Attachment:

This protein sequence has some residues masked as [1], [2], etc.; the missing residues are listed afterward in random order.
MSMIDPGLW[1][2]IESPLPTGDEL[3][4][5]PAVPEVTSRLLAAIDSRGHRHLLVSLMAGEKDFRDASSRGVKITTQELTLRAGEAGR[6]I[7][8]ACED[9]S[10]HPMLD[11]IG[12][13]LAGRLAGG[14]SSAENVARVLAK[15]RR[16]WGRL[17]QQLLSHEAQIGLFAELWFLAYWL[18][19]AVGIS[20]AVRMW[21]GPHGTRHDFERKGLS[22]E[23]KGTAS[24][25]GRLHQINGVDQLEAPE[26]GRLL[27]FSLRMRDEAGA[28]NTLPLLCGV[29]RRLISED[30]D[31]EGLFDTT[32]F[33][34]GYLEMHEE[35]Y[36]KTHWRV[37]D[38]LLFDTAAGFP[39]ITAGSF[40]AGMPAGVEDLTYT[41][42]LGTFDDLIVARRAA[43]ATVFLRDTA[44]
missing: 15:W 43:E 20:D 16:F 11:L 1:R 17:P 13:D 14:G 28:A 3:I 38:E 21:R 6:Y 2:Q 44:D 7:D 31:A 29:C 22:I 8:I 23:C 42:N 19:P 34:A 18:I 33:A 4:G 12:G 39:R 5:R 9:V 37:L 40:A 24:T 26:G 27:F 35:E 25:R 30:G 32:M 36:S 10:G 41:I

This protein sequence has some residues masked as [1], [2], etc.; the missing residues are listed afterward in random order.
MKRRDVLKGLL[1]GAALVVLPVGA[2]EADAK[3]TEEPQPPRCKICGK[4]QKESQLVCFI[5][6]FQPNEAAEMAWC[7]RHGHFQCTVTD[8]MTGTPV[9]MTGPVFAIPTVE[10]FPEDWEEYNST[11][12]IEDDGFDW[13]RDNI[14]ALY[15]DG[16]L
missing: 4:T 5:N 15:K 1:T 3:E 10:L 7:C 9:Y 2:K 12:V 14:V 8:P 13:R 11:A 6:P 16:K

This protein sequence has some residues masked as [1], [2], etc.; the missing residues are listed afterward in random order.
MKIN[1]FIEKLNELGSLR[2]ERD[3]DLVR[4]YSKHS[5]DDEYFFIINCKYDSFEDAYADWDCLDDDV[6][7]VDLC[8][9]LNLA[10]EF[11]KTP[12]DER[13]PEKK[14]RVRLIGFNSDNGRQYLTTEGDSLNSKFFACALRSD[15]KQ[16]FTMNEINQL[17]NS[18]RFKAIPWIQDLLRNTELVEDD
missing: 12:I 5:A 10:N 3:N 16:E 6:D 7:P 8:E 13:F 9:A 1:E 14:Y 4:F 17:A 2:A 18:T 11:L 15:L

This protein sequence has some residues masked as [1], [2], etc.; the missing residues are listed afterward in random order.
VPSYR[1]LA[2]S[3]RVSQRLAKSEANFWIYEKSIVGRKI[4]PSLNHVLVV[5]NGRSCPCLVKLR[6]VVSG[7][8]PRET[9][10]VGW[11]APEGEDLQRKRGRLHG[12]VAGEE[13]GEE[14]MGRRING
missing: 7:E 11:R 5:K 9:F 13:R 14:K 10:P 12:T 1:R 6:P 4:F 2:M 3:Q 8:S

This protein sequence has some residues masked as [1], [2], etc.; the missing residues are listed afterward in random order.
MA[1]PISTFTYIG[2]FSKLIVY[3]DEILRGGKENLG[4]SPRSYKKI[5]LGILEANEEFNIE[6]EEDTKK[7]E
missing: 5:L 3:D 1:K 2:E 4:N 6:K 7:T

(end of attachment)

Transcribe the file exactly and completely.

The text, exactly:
This protein sequence has some residues masked as [1], [2], etc.; the missing residues are listed afterward in random order.
MSMIDPGLW[1][2]IESPLPTGDEL[3][4][5]PAVPEVTSRLLAAIDSRGHRHLLVSLMAGEKDFRDASSRGVKITTQELTLRAGEAGR[6]I[7][8]ACED[9]S[10]HPMLD[11]IG[12][13]LAGRLAGG[14]SSAENVARVLAK[15]RR[16]WGRL[17]QQLLSHEAQIGLFAELWFLAYWL[18][19]AVGIS[20]AVRMW[21]GPHGTRHDFERKGLS[22]E[23]KGTAS[24][25]GRLHQINGVDQLEAPE[26]GRLL[27]FSLRMRDEAGA[28]NTLPLLCGV[29]RRLISED[30]D[31]EGLFDTT[32]F[33][34]GYLEMHEE[35]Y[36]KTHWRV[37]D[38]LLFDTAAGFP[39]ITAGSF[40]AGMPAGVEDLTYT[41][42]LGTFDDLIVARRAA[43]ATVFLRDTA[44]
missing: 15:W 43:E 20:D 16:F 11:L 1:R 17:P 13:D 14:G 28:A 3:I 38:E 21:R 6:Y 2:Q 44:D 7:D 31:A 29:C 22:I 8:I 23:C 42:N 19:P 34:A 18:I 33:A 4:G 12:G 39:R 5:R 9:V 37:L 40:A 24:T 26:G 27:F 35:E 25:R 30:G 32:M 36:S 10:G 41:I

This protein sequence has some residues masked as [1], [2], etc.; the missing residues are listed afterward in random order.
MKRRDVLKGLL[1]GAALVVLPVGA[2]EADAK[3]TEEPQPPRCKICGK[4]QKESQLVCFI[5][6]FQPNEAAEMAWC[7]RHGHFQCTVTD[8]MTGTPV[9]MTGPVFAIPTVE[10]FPEDWEEYNST[11][12]IEDDGFDW[13]RDNI[14]ALY[15]DG[16]L
missing: 4:T 5:N 15:K 1:T 3:E 10:L 7:C 9:Y 2:K 12:V 14:V 8:P 13:R 11:A 6:P 16:K

This protein sequence has some residues masked as [1], [2], etc.; the missing residues are listed afterward in random order.
MKIN[1]FIEKLNELGSLR[2]ERD[3]DLVR[4]YSKHS[5]DDEYFFIINCKYDSFEDAYADWDCLDDDV[6][7]VDLC[8][9]LNLA[10]EF[11]KTP[12]DER[13]PEKK[14]RVRLIGFNSDNGRQYLTTEGDSLNSKFFACALRSD[15]KQ[16]FTMNEINQL[17]NS[18]RFKAIPWIQDLLRNTELVEDD
missing: 12:I 5:A 10:N 3:N 16:E 6:D 7:P 8:E 13:F 9:A 1:E 14:Y 4:F 17:A 2:A 18:T 11:L 15:L

This protein sequence has some residues masked as [1], [2], etc.; the missing residues are listed afterward in random order.
VPSYR[1]LA[2]S[3]RVSQRLAKSEANFWIYEKSIVGRKI[4]PSLNHVLVV[5]NGRSCPCLVKLR[6]VVSG[7][8]PRET[9][10]VGW[11]APEGEDLQRKRGRLHG[12]VAGEE[13]GEE[14]MGRRING
missing: 7:E 11:R 5:K 9:F 13:R 14:K 10:P 12:T 1:R 6:P 4:F 2:M 3:Q 8:S

This protein sequence has some residues masked as [1], [2], etc.; the missing residues are listed afterward in random order.
MA[1]PISTFTYIG[2]FSKLIVY[3]DEILRGGKENLG[4]SPRSYKKI[5]LGILEANEEFNIE[6]EEDTKK[7]E
missing: 5:L 3:D 1:K 2:E 4:N 6:K 7:T